By Judy Levey
JCUA Executive Director
This past weekend, I had the privilege of participating in the Chicago Theological Seminary’s (CTS) conference commemorating the 50th anniversary of Selma, Selma at 50: Still Marching. Sitting on a panel between Cook County Commissioner Chuy Garcia and Reverend Otis Moss III of Trinity Baptist, and downt the row from longtime JCUA friend and IMAN Executive Director Rami Nashashibi, I was amazed at the extraordinary leadership that exists in Chicago… leaders who work across all sectors and throughout the city on inequality and racism.
The questions posed by Dr. Lee Butler of CTS made for an interesting dialogue among the panelists, whose comments touched on income inequality, strengthening communities, immigration reform, and racism. Listening to community leaders talk about the urgent need for social investment was riveting, and their passionate pleas to invest in families, health, community stability, young people, and immigrants were so compelling that I wished there would have been thousands in the audience rather than about 200.
When I started talking about JCUA and our 50+ years of bridge building and the ongoing work to combat poverty and racism in Chicago, I was struck by how often we harken back to the civil rights era, and how I yearn for there to be so many more contemporary examples of righteousness and moral integrity winning over those on the “wrong” side of history. To be sure, there are many terrific fresh young leaders working to mobilize people for just causes in Chicago and nationally; however, I often wonder how it’s possible that our enthusiasm for social justice in the Jewish community seems to have become so distant from our willingness to take action.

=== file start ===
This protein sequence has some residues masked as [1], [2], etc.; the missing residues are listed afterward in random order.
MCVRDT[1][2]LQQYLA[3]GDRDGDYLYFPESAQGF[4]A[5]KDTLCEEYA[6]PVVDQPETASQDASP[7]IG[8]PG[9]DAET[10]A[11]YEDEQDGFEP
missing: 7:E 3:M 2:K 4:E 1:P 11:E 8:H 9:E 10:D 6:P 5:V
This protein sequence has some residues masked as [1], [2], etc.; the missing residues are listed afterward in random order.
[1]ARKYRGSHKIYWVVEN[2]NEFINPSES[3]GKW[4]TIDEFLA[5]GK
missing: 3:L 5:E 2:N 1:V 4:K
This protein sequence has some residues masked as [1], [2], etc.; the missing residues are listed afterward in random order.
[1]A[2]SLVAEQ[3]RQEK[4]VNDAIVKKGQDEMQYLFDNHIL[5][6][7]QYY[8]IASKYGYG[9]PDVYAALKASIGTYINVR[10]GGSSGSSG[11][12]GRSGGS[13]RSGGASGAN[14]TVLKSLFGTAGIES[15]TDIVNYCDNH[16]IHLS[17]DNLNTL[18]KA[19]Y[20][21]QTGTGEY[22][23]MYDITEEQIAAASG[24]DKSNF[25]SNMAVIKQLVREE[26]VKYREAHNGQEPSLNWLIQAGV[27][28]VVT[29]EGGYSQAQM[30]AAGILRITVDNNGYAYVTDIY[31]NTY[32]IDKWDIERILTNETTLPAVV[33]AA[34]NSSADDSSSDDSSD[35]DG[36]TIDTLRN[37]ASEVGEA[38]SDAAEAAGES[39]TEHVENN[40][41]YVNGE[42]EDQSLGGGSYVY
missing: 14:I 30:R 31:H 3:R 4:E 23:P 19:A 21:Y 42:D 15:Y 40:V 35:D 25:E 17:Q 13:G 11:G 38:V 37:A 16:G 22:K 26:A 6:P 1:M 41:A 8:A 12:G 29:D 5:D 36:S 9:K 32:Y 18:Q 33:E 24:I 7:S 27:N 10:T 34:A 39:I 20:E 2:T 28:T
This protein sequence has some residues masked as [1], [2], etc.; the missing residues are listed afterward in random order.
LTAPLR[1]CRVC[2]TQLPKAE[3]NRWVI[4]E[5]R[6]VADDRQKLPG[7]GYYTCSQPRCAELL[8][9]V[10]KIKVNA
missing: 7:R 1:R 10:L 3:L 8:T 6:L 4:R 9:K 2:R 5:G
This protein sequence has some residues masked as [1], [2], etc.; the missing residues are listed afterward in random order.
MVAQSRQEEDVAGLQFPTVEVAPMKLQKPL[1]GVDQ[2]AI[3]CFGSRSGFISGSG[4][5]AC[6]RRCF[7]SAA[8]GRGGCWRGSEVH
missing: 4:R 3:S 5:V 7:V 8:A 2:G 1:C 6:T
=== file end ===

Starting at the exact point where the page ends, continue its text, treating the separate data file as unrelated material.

JCUA is working to translate social justice initiatives that address the root causes of racism and discrimination into a language that makes people want to get involved. We are working to engage the Jewish community – to “meet people where they are” – to right the wrongs that prevent our fellow residents of Chicago, our neighbors, from realizing lives filled with opportunity and hope. I know there are many Jewish Chicagoans who care deeply about fairness and systems change. We need their help and yours.
My hope is that someday soon we will be widely quoting not only Dr. King’s famous and moving calls to action, but the calls to action of the leaders in Chicago today, who will be known far and wide for their ability to motivate meaningful and longlasting changes to inequality and racism in our own communities. With some spirit and perseverance, I pray that JCUA’s voice will be in that mix.